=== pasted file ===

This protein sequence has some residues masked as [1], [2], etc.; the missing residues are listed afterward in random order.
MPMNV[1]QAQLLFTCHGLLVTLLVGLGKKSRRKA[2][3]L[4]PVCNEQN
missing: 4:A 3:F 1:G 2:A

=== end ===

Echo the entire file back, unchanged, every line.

This protein sequence has some residues masked as [1], [2], etc.; the missing residues are listed afterward in random order.
MPMNV[1]QAQLLFTCHGLLVTLLVGLGKKSRRKA[2][3]L[4]PVCNEQN
missing: 4:A 3:F 1:G 2:A